Constructing Physical Fights: An Interactionist Analysis of Violence among Affluent, Suburban Youth
MetadataShow full item record
Based on more than four years of ethnographic fieldwork and a dataset of 189 violent encounters, this article explores the social phenomenology of physical fights in a novel setting. Although American sociologists have traditionally depicted violence as a distinctively ‘ghetto’ phenomenon, the members of this sample were overwhelmingly white and affluent. Since the usual explanatory background factors—race, poverty, and neighborhood—cannot adequately account for their violent experiences, the dataset is especially valuable for analyzing the generic interactional processes through which physical fights unfold. Furthermore, the article suggests a model that runs counter to the prevailing sociological perspective that violence is universally motivated by independent, preexisting conflicts. Oftentimes, the sample members set out to “get into” fights for their perceived experiential rewards and only later instigated disputes as a means to motivate and justify violent action. Using the method of analytic induction, the article presents 2 a generalizable theory of how fights unfold in interaction. Three stages were necessary for achieving a fight: (1) agreeing to fight as a solution to a challenge to “interpersonal sovereignty,” (2) transcending the ordinary fear of violence, and (3) using competitive techniques of violence.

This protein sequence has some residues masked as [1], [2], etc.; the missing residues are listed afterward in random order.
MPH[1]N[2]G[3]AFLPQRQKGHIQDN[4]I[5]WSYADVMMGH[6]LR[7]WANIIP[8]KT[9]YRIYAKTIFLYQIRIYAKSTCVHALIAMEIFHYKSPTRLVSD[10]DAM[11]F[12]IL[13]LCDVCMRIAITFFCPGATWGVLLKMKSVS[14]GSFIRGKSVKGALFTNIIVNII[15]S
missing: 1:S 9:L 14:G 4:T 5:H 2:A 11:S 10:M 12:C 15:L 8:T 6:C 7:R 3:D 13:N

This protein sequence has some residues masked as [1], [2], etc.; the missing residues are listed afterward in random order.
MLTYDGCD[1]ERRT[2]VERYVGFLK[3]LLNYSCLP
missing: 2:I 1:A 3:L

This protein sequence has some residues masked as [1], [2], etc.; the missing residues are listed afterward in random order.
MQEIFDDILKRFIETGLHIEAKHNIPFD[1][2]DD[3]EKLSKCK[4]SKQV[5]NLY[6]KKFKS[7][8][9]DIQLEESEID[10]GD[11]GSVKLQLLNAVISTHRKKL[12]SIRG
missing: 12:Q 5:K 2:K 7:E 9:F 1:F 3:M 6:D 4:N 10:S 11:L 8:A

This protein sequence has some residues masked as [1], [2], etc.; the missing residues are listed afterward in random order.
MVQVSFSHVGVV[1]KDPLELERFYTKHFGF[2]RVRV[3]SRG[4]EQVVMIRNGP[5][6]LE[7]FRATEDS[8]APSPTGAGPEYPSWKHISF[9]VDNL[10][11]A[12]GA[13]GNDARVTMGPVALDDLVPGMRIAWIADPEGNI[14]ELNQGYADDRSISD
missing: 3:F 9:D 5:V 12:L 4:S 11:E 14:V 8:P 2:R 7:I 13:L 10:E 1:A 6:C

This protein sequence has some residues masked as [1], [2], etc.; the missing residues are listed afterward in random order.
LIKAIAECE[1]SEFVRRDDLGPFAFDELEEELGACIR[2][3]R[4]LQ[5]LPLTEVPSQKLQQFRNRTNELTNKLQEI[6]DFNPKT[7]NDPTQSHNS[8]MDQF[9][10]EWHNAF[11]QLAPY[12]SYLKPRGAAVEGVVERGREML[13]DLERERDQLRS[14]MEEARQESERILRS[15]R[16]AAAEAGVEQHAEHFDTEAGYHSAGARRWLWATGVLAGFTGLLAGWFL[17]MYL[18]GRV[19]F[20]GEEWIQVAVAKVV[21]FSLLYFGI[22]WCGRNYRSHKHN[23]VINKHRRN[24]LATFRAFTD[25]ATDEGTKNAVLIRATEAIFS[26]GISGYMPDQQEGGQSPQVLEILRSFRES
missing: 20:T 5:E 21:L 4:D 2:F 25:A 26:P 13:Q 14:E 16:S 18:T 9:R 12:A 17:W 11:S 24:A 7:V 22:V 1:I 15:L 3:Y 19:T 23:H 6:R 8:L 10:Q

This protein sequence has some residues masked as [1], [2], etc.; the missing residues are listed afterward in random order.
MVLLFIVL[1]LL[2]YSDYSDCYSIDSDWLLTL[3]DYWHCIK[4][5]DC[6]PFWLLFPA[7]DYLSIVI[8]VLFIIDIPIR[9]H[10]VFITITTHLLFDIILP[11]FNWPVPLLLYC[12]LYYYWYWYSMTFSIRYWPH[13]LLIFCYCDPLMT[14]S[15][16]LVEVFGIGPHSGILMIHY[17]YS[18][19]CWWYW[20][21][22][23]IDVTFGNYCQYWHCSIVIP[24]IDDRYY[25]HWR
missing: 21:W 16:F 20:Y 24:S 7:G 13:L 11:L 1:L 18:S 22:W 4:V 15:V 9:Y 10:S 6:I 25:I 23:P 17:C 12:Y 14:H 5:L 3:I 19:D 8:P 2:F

Subjectinterpersonal conflict in adolescence